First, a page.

Paint Like Pollock: Art Project for Grades K-2




As much as I love creating a big mess with paint, I wasn’t inspired to create a Jackson Paint Like Pollock art project until I saw this post.

I knew the technique of dipping yarn into tubs of paint would be a huge hit with my first graders. And it was. Plus, I could finally read Action Jackson!

First grade kids read the book, Action Jackson, then create a Pollock Painting using a cool technique.

If you don’t have this book, it’s a must-read about Jackson’s painting process, not to mention a perfect read for the art room, which I define as the right amount of text to illustration ratio.

First grade kids read the book, Action Jackson, then create a Pollock Painting using a cool technique.

To start:

  • Place 18″ x 24″ sheets of construction paper on the tables for placemats.
  • Mix 3-4 colors of tempera paint into tubs and place on the table. I use cafeteria trays to get all the supplies distributed and sorted before placing on tables. I used Crayola Washable paint but Laura from the blog, Painted Paper suggest Premier Tempera Paint. Worth trying!
  • I didn’t have clothes pins like the Mrs. Seitz so I used a combination of masking tape and popsicles sticks. Clothes pins are a far better choice if you have them.
  • Place either a colored or black piece of construction/sulphite paper at each table setting.
  • Add small brushes to each tub of paint.

First grade kids read the book, Action Jackson, then create a Pollock Painting using a cool technique.

How to Paint Like Pollock:

  • Children are a bit hesitant at first but I remind them of Jackson’s fearlessness with paint. This seems to loosen them up.
  • The idea is to dip the yarn into the paint tub and then drag or dribble the goopy yarn over the paper to create marks. This works, but the first time the children try to dip the yarn into the tub, it doesn’t work. The yarn is dry and doesn’t sink into the paint. This is why I make the brushes available. Give the yarn some help by using the brush to dunk into paint.

First grade kids read the book, Action Jackson, then create a Pollock Painting using a cool technique.

Have a little extra time?

To paint like Pollock takes very little time. Only about 30-minutes or so. The mess it creates takes a while to clean up so factor that into your prep time.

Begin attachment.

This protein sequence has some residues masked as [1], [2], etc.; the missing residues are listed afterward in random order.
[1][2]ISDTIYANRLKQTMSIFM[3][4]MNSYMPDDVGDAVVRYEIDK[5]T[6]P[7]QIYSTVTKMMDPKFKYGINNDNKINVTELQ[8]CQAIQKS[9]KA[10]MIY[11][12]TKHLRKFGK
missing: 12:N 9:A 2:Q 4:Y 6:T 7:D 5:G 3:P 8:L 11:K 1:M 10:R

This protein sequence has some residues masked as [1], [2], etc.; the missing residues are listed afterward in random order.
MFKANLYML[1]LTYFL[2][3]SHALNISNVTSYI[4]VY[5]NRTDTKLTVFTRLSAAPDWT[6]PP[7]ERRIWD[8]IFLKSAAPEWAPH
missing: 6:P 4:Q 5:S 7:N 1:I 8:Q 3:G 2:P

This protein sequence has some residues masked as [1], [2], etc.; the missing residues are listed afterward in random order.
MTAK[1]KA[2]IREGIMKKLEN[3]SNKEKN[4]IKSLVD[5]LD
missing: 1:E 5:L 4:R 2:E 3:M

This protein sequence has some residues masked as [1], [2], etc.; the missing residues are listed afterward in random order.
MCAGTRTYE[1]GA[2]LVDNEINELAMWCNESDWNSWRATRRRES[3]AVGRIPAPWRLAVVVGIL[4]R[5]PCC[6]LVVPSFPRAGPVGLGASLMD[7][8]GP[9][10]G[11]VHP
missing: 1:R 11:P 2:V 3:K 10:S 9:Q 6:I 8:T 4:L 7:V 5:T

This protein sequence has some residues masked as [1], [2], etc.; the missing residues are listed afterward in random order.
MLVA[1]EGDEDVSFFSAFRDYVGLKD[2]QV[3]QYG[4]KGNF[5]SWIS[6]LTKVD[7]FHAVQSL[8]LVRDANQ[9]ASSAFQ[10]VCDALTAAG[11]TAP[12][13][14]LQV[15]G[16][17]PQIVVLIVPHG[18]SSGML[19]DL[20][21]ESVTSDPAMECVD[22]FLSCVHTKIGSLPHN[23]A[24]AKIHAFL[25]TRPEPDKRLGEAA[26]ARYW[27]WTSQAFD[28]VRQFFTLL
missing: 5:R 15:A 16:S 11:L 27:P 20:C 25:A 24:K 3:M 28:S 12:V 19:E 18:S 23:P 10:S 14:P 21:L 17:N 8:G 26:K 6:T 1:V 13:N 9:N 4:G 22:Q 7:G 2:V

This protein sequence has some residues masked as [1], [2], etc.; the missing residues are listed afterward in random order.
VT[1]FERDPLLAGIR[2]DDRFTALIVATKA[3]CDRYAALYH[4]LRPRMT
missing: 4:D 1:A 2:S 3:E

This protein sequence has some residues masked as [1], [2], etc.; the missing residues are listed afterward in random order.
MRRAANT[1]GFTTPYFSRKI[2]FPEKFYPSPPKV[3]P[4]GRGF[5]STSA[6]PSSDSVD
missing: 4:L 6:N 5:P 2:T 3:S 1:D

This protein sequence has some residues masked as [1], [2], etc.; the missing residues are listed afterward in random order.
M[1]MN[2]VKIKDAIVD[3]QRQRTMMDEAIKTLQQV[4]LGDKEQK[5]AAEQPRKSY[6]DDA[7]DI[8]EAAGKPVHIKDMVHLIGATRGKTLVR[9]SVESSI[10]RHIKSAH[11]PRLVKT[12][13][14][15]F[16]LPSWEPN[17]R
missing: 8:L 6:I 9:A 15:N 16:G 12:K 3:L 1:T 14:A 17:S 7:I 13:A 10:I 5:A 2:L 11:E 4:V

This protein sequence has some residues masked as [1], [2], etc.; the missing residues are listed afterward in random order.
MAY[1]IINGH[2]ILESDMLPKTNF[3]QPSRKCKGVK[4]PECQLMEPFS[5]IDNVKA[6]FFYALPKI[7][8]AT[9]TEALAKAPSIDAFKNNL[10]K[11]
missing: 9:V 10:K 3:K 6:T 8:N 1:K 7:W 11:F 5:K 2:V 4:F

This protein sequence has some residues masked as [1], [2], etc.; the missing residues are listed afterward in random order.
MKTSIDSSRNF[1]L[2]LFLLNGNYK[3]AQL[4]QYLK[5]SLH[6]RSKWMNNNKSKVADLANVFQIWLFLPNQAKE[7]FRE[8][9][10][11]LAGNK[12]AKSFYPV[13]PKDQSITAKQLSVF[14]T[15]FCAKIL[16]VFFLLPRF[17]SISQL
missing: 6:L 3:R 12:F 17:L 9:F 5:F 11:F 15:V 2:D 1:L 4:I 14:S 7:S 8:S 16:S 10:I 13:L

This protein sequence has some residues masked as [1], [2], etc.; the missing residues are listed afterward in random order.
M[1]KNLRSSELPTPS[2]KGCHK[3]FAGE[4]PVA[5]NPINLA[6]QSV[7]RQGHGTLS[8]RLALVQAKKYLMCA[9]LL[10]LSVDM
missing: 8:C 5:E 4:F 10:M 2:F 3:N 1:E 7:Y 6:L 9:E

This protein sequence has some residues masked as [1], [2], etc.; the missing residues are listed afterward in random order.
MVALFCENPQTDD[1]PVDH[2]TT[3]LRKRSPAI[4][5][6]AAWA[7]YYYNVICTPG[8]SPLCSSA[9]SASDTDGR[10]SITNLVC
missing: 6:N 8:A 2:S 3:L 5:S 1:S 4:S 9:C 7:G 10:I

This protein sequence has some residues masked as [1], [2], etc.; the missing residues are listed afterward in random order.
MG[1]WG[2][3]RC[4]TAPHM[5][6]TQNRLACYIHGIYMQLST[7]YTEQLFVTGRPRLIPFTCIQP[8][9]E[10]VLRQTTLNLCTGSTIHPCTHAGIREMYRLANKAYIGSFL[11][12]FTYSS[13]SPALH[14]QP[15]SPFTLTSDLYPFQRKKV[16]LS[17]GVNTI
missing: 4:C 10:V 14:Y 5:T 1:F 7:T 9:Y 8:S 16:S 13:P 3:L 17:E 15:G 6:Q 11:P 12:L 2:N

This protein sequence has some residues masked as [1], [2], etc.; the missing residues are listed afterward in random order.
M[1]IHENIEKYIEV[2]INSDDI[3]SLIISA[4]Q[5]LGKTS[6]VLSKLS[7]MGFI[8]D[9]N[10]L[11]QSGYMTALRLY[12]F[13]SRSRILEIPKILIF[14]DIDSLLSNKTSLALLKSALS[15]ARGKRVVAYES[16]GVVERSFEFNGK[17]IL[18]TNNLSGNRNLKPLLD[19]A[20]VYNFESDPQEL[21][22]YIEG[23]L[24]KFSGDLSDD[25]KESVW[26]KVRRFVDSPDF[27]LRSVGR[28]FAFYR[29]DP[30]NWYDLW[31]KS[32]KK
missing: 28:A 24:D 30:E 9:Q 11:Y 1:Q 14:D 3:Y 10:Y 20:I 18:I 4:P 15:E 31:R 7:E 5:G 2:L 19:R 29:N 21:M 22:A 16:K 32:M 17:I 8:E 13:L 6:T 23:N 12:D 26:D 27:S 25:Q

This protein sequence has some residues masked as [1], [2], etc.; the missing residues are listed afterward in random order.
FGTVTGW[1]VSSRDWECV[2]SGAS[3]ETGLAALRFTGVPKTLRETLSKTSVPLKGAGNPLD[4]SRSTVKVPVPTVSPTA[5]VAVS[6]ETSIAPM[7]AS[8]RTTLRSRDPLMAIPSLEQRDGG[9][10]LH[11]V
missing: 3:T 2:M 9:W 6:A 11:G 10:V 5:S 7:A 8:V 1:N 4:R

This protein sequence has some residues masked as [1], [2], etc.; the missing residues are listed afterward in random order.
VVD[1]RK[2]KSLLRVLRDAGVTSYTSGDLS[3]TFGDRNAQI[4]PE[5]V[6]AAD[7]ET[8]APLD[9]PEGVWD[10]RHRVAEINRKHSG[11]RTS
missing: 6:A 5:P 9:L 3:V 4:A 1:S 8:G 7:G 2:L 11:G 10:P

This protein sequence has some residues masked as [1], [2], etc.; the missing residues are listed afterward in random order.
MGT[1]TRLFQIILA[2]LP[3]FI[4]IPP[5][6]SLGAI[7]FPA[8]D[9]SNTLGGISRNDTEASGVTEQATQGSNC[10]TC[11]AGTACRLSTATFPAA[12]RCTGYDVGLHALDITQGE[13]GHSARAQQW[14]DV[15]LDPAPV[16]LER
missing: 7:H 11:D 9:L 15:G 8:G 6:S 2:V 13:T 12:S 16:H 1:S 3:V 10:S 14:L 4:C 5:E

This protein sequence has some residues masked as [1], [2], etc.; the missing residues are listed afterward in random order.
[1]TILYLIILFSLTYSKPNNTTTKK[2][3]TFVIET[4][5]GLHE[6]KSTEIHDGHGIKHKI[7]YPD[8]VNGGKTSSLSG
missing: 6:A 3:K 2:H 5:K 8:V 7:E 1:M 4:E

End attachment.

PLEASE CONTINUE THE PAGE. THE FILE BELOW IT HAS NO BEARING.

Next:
I used one 40-minute class with my first graders to finish unfinished projects. Many chose to add black paint markings to their dry Pollock Paintings. I gave absolutely no directions as to what to paint, only that they could add whatever types of lines, shapes, patterns or objects they wished.

They really got creative. I love their reflection and thought process throughout the last detail. In many ways, it really made the project.

First grade kids read the book, Action Jackson, then create a Pollock Painting using a cool technique.

I’m always tempted to look at these paint-splattered papers and turn them into something else, like the cool guitars that I referred to in the link. But in the end, I decide that they were beautiful statement pieces all on their own.

What do you think? Leave them alone or turn them into something else?

First Grade Pollock Paintings

First grade kids read the book, Action Jackson, then create a Pollock Painting using a cool technique.

For more resources and information on teaching art to children, check out my podcast Art Made Easy by clicking HERE to learn more about what goes on inside the art room.

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  • Virginia

    this might be a fun way to create painted paper for another project.

    • Patty Palmer

      Hi Virginia,
      Yes, I think so too. I am tempted to turn them into something else but decided that they were beautiful as is. More like Pollock?

      • aniyah

        me too

    • Saharla

      and i like pollock

  • Veronica

    Works of art! Each piece has own character – leave as they are.

  • Sue keith

    i am interested in the summer workshop

  • Kathy

    When our author-of-the-month was Eric Carle, I asked the art teacher to have my first-graders do similar painting. When dry, they cut out parts of large animal and plant shapes from the painted paper, using parts of many papers. We glued the parts on bulletin paper, cut out the final shape, then decorated our library corner with their Eric Carle-like art. It looked very much like Eric had been to our room and made the pictures. So this can be a two-artists-for-one project.

  • Suzi

    Do you do workshops during the school year? Where are you located?

    • Patty Palmer

      Hi Suzi,
      No. I don’t have any planned, although something might happen in No. Cal in late January. Working on something. I’ll have a 2-day event in Santa Barbara next June. Thanks for asking. I’d love to do more workshops!

  • Beth Lindvall

    (1st-2nd Grade) This was a wonderful project for my students to do! They loved that they didn’t have any rules to follow in this project. We also tried to make the experience complete by listening to jazz music (which it said that Pollock did in Action Jackson.) Thanks again for a wonderful project!!